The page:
Lekhahara, Lekhahāra, Lekha-hara: 9 definitions


Lekhahara means something in Hinduism, Sanskrit, the history of ancient India. If you want to know the exact meaning, history, etymology or English translation of this term then check out the descriptions on this page. Add your comment or reference to a book if you want to contribute to this summary article.

In Hinduism

Jyotisha (astronomy and astrology)

[«previous next»] — Lekhahara in Jyotisha glossary
Source: Wisdom Library: Brihat Samhita by Varahamihira

Lekhahāra (लेखहार) refers to “writers” or “painters”, according to the Bṛhatsaṃhitā (chapter 15) (“On the nakṣatras—‘asterisms’”), an encyclopedic Sanskrit work written by Varāhamihira mainly focusing on the science of ancient Indian astronomy astronomy (Jyotiṣa).—Accordingly, “[...] Those who are born on the lunar day of Mṛgaśirṣa will delight or deal in perfumes, dress, pearls, flowers, fruits, precious stones, wild beasts, birds and deer; will be Somayajis or singers; will be lascivious; will be good writers or painters (lekhahāra). Those who are born on the lunar day of Ārdrā will delight in killing, torturing, lying, in adultery, thieving, cheating and tale-bearing; will deal in pod-grains, black magic, sorcery and exorcism. [...]”.

Jyotisha book cover
context information

Jyotisha (ज्योतिष, jyotiṣa or jyotish) refers to ‘astronomy’ or “Vedic astrology” and represents the fifth of the six Vedangas (additional sciences to be studied along with the Vedas). Jyotisha concerns itself with the study and prediction of the movements of celestial bodies, in order to calculate the auspicious time for rituals and ceremonies.

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India history and geography

Source: Cologne Digital Sanskrit Dictionaries: Indian Epigraphical Glossary

Lekhahāra.—(EI 21; HD), the carrier of letters (see Rājataraṅgiṇī, VI. 319). Note: lekhahāra is defined in the “Indian epigraphical glossary” as it can be found on ancient inscriptions commonly written in Sanskrit, Prakrit or Dravidian languages.

See also (synonyms): Lekhahāraka.

India history book cover
context information

The history of India traces the identification of countries, villages, towns and other regions of India, as well as mythology, zoology, royal dynasties, rulers, tribes, local festivities and traditions and regional languages. Ancient India enjoyed religious freedom and encourages the path of Dharma, a concept common to Buddhism, Hinduism, and Jainism.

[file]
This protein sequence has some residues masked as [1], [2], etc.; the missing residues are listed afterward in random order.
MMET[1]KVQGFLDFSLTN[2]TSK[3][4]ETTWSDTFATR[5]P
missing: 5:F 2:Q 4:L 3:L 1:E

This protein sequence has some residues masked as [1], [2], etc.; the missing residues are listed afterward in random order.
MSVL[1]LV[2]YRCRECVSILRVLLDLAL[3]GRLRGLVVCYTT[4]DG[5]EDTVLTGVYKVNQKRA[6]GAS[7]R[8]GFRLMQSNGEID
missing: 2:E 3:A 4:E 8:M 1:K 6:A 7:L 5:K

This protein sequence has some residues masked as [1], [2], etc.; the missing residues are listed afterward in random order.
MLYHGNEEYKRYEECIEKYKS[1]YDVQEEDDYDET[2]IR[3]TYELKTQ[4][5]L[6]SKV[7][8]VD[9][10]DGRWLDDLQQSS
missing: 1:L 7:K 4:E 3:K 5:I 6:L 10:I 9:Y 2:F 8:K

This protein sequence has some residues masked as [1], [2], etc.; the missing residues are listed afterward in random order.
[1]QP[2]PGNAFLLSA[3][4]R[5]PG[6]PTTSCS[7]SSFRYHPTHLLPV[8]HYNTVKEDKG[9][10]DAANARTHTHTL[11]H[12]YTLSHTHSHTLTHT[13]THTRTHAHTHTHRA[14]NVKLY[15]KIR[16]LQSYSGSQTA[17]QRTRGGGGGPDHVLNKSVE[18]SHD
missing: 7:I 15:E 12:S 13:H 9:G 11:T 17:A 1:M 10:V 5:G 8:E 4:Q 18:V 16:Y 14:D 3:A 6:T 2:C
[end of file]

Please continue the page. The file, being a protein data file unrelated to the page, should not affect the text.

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Languages of India and abroad

Sanskrit dictionary

[«previous next»] — Lekhahara in Sanskrit glossary
Source: DDSA: The practical Sanskrit-English dictionary

Lekhahāra (लेखहार).—m. a lettercarrier.

Derivable forms: lekhahāraḥ (लेखहारः).

Lekhahāra is a Sanskrit compound consisting of the terms lekha and hāra (हार). See also (synonyms): lekhahārin.

Source: Cologne Digital Sanskrit Dictionaries: Shabda-Sagara Sanskrit-English Dictionary

Lekhahāra (लेखहार).—m.

(-raḥ) A letter-carrier. E. lekha a letter, hṛ to convey, aff. aṇ; also with kan added lekhahāraka, or with ṇini, lekhahārin .

Source: Cologne Digital Sanskrit Dictionaries: Cappeller Sanskrit-English Dictionary

Lekhahāra (लेखहार).—[masculine] letter-carrier.

Source: Cologne Digital Sanskrit Dictionaries: Monier-Williams Sanskrit-English Dictionary

Lekhahāra (लेखहार):—[=lekha-hāra] [from lekha > likh] m. a letter-carrier, the bearer of a letter, [Kathāsaritsāgara]

Source: Cologne Digital Sanskrit Dictionaries: Yates Sanskrit-English Dictionary

Lekhahāra (लेखहार):—[lekha-hāra] (raḥ) 1. m. A letter carrier.

[Sanskrit to German]

Lekhahara in German

context information

Sanskrit, also spelled संस्कृतम् (saṃskṛtam), is an ancient language of India commonly seen as the grandmother of the Indo-European language family (even English!). Closely allied with Prakrit and Pali, Sanskrit is more exhaustive in both grammar and terms and has the most extensive collection of literature in the world, greatly surpassing its sister-languages Greek and Latin.

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